He was an early admirer of the new microcomputer revolution and, recognizing the potential impact of the new micro-computer technology on engineering, in 1978 introduced an undergraduate course on microprocessor programming.
He was also dedicated to providing opportunities for those who had not had them. In the mid-1960s, he and Bogdonoff organized and ran the first Princeton summer orientation program for disadvantaged students to prepare them for college math and physics. This included teaching many how to use a slide rule. The program continued successfully for decades. Later, he and his wife established the Patsy and Harvey Lam ’58 Family Scholarship Fund and the Harvey S.H. Lam ’58 Endowed Fund in Mechanical and Aerospace Engineering. Graduating seniors are recognized for outstanding academic achievement with the Sau-Hai Lam ’58 Prize in Mechanical and Aerospace Engineering.
Harvey viewed himself as a “theorist” who focused on interesting theoretical and mathematical issues associated with engineering problems. His research included dynamics of ionized gases, thermionic energy conversion, reduced chemistry modeling of complex combustion systems, dynamics of boundary layers and turbulence, and nonlinear control theories. His 1965 paper, “Unified Theory for the Langmuir Probe in a Collisionless Plasma,” remains a classic.1 He viewed these problems as related by a single mathematical property common to them all, the existence of multiple time and length scales.
He pioneered the methodology of computational singular perturbation for analyzing complex chemical reactions in fluid dynamics, which he first presented in 1985.2 He followed those advances with contributions to modeling of plasma sheaths and thermionic power conversion. With his fertile and active mind, his interests extended well beyond plasmas and included modeling of collisional rotational energy exchange and the impact of CO2 on climate—for the latter he collaborated on a 2007 paper with Robert Socolow.3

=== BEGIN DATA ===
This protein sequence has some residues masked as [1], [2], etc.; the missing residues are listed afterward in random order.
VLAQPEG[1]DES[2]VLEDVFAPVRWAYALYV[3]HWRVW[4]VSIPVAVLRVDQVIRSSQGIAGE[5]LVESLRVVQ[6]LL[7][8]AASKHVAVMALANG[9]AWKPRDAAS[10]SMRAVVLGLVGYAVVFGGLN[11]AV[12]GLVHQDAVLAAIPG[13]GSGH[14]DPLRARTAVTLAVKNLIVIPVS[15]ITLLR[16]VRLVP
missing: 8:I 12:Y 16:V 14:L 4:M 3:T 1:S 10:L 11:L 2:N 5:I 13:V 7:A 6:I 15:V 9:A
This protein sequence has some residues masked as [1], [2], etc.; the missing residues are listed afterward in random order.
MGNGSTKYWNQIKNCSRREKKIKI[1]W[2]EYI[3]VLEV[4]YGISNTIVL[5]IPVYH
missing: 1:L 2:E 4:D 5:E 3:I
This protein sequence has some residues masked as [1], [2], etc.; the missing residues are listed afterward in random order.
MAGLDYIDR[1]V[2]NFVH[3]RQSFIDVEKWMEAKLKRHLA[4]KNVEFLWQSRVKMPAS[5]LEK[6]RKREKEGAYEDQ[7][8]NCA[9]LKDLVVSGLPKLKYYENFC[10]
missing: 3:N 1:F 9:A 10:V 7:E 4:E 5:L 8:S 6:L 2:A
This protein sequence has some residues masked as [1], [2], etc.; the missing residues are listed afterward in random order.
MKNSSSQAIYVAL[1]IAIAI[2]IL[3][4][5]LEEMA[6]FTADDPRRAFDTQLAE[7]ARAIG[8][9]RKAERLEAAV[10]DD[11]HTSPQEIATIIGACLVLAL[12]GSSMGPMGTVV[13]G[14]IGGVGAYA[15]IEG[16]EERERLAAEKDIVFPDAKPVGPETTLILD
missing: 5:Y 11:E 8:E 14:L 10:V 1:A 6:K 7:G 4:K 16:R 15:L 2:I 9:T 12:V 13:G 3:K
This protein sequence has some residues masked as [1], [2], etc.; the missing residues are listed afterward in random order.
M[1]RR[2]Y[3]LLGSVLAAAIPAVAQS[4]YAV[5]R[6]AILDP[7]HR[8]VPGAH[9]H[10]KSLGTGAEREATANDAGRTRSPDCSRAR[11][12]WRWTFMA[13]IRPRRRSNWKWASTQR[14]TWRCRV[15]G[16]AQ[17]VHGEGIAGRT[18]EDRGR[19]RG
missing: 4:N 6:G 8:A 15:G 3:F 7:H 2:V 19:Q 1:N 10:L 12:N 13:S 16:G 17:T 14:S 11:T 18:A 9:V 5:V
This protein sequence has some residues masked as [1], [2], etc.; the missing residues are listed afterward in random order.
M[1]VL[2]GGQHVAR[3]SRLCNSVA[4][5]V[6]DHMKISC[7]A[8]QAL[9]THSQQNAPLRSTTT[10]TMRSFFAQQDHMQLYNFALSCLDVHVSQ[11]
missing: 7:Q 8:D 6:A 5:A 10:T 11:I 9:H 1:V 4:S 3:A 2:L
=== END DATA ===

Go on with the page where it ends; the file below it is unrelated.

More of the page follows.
He had wonderful insights and a way of creating compelling analogies, such as imagining one person bucking the oncoming crowds in Times Square to help debunk weakly ionized “plasma magic.” He believed in scientific literacy for everyone and taught a freshman seminar on how to estimate practically anything, from the number of leaves of grass in a lawn to the number of potentially habitable planets in the universe.
The youngest of nine siblings, Harvey was born December 18, 1930, in Macau and grew up in Shanghai. As a youth during World War II, he witnessed from his rooftop American B-29s flying overhead and P-51s and P-38s strafing the airport. He was admitted to the very competitive Shanghai Middle School. In his memoir he recalls that on the entrance exam one of the problems was to compute the square root of 0.4. “Of course, I immediately put down 0.2 (I did not know how to do square roots long-hand), and went on to do three more problems. When I found the rest were too difficult, I came back to check the answer I gave for this problem. I multiplied 0.2 by itself, and was shocked to discover that it gave 0.04. So I tried 0.3, then 0.6, then 0.7, and finally settled on 0.63. Apparently this was the make-or-break math problem of my life.”
Later, with the civil war between the Nationalists and the Communists in full swing and the People’s Liberation Army approaching Shanghai, he moved with his family to Hong Kong, where he completed high school. His education at the Shanghai school turned out to be “years ahead” of his peers in Hong Kong.
His older brother was then working in New York City and suggested he come to the United States. Harvey applied and was accepted to San Mateo Junior College in California, but when he arrived in 1949, his brother sent him to Lakemont Academy, a very small (enrollment 80) private (boarding) high school in the Finger Lakes region of the state of New York, to improve his spoken English. He excelled there and by the end of the year was speaking fluent English.